Editor's note: Welcome men, to the local 47 Dater's Union of Philadelphia Art Museum girls. Please contribute 100 dollars in dues to the monthly brunch fund. Bear in mind that although I have 99 problems, I never worked in the museum, and the two girls that I got involved with had left/were leaving the museum at the time of start-up. My 100th problem, therefore, does not concern that of a female who currently works at the PMA. Nonetheless, I empathize with you, son.

Conversation about work that turns to discussing Internet surfing at work:

A heartfelt, flowing, humorous and dynamic conversation follows that touches on all aspects of the human condition.

Saturday, December 22, 2007

A supposedly fun thing i'll never do again....or will I?

I'd like to think I'm somehow above the whims and fancies of the young and urban. When everyone around me is riding fixed-gear bikes, piling on the american apparel and registering for library school, I'd really like to be driving a Passat, buying a SFH in Catonsville and finishing up my MBA. Totes j/k! There are many stupid fucking trends out there that I wish I could resist and am forever hating on, but for some reason, my complete lack of will prevents me from standing strong. A list of the worst:

1. Cupcakes. Cakelove used to be on the tongue of every hip little Feist-lovin’ girl new to DC. Like their namesake, these Cupcake Girls are sickeningly sweet. They actually have dates where they go out and eat cupcakes! Why did cupcakes become trendy among the lady-tweener set? Because they’re just like cake, but much cuter. Like ballet slippers, sundresses and Maggie Gyllenhaal, cupcakes and Cupcake Girls are dainty, lovable and completely saccharine. I would barf, but I too wear leggings, have a dog that weighs under 20 pounds, went to a Lily Allen concert and have a refrigerator full of ‘em:

There's not even weed in there.

2. Oversized Sunglasses. We all know The Tweener's longstanding problem with big shades, and yes, I understand...bug-eyed Nicole-Richie poseurs are not hot! But...ugh...what are my options?!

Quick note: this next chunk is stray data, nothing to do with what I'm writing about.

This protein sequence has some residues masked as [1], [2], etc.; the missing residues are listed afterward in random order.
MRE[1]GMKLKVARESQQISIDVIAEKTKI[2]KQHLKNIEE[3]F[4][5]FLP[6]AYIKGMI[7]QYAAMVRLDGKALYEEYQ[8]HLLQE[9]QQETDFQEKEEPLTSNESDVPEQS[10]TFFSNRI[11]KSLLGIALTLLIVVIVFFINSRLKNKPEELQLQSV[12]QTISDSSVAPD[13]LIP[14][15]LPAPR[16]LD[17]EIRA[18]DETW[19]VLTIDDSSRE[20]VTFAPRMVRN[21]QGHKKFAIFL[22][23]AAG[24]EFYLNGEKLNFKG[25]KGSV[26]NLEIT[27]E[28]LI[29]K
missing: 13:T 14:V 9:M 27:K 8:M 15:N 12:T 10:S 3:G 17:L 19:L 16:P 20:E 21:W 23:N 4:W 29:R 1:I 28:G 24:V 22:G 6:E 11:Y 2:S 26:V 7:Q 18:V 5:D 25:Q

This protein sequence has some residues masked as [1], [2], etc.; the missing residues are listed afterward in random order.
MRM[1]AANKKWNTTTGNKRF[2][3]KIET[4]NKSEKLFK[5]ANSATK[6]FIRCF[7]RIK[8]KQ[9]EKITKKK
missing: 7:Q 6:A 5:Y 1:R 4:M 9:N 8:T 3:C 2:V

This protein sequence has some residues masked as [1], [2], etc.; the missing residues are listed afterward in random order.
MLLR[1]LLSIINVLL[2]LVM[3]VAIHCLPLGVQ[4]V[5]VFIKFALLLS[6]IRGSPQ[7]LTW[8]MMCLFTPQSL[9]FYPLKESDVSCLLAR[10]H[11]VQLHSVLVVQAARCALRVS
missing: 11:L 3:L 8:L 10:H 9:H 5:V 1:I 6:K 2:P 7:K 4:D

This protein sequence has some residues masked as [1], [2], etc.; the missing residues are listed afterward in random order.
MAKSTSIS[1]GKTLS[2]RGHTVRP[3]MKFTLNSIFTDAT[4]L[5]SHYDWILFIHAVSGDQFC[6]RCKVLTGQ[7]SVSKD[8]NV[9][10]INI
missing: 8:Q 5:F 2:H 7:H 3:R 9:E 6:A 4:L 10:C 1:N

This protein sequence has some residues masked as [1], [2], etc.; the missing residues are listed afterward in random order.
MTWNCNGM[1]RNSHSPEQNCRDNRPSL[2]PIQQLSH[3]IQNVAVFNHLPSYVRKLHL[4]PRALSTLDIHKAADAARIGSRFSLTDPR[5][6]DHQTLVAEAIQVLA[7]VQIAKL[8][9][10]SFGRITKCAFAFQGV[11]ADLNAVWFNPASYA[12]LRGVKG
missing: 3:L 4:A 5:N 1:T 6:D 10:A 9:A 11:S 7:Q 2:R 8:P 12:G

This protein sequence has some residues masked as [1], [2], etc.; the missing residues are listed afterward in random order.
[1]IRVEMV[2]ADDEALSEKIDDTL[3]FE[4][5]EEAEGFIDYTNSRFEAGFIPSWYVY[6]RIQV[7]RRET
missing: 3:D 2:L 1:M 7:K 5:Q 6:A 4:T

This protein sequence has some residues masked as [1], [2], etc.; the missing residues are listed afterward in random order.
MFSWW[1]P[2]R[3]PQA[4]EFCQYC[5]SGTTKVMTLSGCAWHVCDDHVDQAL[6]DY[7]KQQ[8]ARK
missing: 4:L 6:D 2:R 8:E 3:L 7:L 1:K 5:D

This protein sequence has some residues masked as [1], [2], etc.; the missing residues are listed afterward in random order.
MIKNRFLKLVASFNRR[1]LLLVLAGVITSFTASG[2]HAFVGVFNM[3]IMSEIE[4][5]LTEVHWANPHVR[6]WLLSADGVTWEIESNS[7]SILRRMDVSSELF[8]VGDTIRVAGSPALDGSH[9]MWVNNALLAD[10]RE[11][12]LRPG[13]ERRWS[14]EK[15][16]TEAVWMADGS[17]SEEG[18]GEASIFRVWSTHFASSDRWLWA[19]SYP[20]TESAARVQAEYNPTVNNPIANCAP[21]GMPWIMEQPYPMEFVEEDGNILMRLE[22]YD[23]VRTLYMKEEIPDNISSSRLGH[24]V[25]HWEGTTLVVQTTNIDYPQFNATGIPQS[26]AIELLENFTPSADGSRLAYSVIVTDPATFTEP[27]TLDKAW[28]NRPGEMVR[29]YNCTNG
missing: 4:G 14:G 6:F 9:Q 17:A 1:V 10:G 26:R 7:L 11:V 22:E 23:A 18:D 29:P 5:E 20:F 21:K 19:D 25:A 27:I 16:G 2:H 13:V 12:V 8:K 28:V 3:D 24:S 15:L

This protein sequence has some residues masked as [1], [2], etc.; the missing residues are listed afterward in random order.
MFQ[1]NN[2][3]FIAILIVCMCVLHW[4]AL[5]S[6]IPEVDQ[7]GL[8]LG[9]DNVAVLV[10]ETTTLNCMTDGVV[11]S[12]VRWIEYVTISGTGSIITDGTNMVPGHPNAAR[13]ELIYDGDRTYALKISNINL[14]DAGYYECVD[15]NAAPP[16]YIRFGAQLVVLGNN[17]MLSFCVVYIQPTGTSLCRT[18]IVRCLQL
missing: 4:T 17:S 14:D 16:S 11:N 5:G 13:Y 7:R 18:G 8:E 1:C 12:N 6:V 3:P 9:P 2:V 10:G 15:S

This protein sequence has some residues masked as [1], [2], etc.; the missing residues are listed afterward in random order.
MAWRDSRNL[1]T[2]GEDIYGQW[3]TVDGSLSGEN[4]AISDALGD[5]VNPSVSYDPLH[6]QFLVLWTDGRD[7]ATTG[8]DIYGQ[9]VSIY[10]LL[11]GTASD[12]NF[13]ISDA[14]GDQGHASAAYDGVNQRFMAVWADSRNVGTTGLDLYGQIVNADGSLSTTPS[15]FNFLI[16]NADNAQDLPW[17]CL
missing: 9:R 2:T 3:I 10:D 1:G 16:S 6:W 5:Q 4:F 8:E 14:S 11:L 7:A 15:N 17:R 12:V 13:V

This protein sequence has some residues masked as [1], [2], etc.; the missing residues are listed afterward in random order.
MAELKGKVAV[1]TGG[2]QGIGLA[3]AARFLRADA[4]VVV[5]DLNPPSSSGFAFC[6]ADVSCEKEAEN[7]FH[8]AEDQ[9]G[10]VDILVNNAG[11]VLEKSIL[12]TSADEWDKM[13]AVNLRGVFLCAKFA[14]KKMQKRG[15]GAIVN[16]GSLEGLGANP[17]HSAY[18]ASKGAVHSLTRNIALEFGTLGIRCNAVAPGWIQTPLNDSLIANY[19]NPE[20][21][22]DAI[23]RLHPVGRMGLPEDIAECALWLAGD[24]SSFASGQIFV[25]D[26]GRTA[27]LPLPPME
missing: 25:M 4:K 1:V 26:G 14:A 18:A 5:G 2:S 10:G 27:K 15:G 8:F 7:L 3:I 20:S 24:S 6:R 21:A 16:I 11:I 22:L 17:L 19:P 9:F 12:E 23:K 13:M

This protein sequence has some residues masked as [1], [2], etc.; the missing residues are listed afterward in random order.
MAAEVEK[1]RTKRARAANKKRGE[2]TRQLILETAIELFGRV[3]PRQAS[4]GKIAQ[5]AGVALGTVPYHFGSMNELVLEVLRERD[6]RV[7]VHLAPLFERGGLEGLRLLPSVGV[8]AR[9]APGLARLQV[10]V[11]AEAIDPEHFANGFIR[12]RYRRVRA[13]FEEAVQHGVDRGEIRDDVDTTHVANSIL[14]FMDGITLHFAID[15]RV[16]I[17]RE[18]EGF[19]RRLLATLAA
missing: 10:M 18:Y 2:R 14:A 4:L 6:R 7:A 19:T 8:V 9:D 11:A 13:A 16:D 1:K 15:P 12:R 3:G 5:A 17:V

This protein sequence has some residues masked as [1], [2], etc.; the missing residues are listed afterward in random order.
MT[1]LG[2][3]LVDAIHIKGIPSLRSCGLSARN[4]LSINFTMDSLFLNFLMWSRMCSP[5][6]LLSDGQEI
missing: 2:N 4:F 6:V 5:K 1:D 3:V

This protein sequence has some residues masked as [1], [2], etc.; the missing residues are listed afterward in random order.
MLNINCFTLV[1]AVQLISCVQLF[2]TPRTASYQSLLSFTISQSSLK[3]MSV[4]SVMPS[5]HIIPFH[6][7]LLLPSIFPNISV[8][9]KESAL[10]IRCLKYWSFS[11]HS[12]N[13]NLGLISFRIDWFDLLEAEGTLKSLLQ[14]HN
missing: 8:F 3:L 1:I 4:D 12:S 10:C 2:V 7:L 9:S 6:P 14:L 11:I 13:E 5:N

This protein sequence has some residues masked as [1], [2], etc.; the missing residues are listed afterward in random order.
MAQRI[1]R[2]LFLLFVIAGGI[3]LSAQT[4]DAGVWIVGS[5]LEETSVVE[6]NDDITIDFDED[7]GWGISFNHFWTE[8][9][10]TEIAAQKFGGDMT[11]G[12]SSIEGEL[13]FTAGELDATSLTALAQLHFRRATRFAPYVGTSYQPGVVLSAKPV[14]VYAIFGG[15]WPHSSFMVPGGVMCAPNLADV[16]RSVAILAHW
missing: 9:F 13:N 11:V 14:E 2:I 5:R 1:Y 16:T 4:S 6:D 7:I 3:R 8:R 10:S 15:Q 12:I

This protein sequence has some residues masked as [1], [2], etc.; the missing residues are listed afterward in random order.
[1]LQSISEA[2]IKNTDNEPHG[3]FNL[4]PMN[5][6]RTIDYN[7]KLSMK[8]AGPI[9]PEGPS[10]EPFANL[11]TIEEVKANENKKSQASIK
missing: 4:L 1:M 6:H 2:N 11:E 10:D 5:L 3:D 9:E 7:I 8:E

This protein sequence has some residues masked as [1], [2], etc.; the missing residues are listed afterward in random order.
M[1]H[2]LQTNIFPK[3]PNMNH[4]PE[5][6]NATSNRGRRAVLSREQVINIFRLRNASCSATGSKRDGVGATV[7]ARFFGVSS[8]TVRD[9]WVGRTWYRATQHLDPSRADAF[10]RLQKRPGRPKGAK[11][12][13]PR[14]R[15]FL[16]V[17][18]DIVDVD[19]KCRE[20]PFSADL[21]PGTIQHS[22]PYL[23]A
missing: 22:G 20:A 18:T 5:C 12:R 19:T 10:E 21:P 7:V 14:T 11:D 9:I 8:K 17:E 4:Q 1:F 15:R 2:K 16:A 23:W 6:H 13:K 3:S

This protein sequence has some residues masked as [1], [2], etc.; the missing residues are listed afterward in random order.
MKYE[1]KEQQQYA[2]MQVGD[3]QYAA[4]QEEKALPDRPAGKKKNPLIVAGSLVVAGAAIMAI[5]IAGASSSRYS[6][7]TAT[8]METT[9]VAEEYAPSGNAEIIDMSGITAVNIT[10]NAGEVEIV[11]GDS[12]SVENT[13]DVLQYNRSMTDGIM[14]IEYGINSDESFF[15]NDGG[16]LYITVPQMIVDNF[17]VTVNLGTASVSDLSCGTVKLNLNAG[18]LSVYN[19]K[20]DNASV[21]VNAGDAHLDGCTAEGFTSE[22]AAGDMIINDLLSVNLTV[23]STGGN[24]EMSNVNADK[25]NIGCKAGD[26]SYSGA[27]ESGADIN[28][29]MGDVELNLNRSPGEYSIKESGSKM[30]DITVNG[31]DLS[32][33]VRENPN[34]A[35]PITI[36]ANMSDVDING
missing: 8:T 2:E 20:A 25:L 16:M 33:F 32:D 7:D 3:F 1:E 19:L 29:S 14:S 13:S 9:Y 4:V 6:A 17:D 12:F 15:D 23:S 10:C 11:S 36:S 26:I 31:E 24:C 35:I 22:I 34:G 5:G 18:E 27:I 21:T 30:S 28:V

I don't wanna.

They hide my glazed, tired, weary eyes most efficiently and thoroughly. I don't think I look like Jackie O, alright?

Look for me in Summer 08.

3. Social Networks. My current pattern goes: join, quit, join, quit, join, join, quit, quit, join. Why can't I resist the charms of myfacebookster? What have social networks given us but a look at the horrid music tastes of sort-of cute boys, a temporary ego boost upon peeping all the formerly hot, now fat people from high school, and an outlet for showing the world just how interesting, irreverent, smart, etc. we are? Every quip becomes a potential 'headline,' every conversation a chance to leave a 'wall post.' It's pathetic. But, still...

Has anyone tried the new "Compare People" application yet? It's the best, except when a question like "who would I rather sleep with?" comes up and the contenders are your brother vs. your cousin. But you have to decide! This stuff is really serious.

And that's the end of my first post on trendy things I can't resist. Tune in next time, when I tell you all about my love-hate relationships with coke, i-pods and anal sex. Happy holidays!

Friday, December 21, 2007

The Tweener Announces New Hiring

Due to unexpected growth, The Tweener today announces the opening of its one-person DC/MD bureau.

Please welcome Maryland correspondent Amy. Amy is result of The Tweener's desire to cross the gender barrier and expand regionally. After receiving dozens of resumes from skilled freelancers across the beltway region, we chose Amy using our most important tie-breaker: Physical attractiveness. You see, being that the two male contributors to The Tweener are very attractive, we could settle for nothing less from our female counterpart. Amy's first post will be over this weekend, while you are all hungover.

Amy likes Charleston, S.C. She hates sushi. She'll reveal the rest of her interests over time, you over-zealous prick. Why do you have to know about everything? *Pushes reader*.

Thursday, December 20, 2007

The Tweener's Best of 07 list Part 1

Best Album: The Bees, Octopus

This album only has four great songs, but they are better than anyone else's great songs, so they win. The Bees are a British band that are unfashionable because they have a lot of dub and soul influences. That's so gay. Where's the fucking Kraut-rock jamz, doods? What about "sister ray" by the Velvet Underground? ! What do you guys have to say about that!?

In all seriousness, though, despite all the talk of indie rock being too white, all the good and popular bands these days have a little soul in their step. Spoon. TV on the Radio. M.I.A. Of Montreal. I embrace this trend with open arms, because I reserve the hope that one day, I will never have to hear another fucking word about Lou Reed or NEU! again.

Runner up: Of Montreal, Whatever it's called.

Best Show: Kurt Vile, West Philly Basement

I was so inspired by this searing, wall-of-sound, free jazz mixed with straight-ahead songwriting cocktail that I went out and scored a goal in my first 7-on-7 soccer game the next morning despite not knowing what soccer was.

Sportsman of the year: Lionel Messi, Barcelona FC/Argentina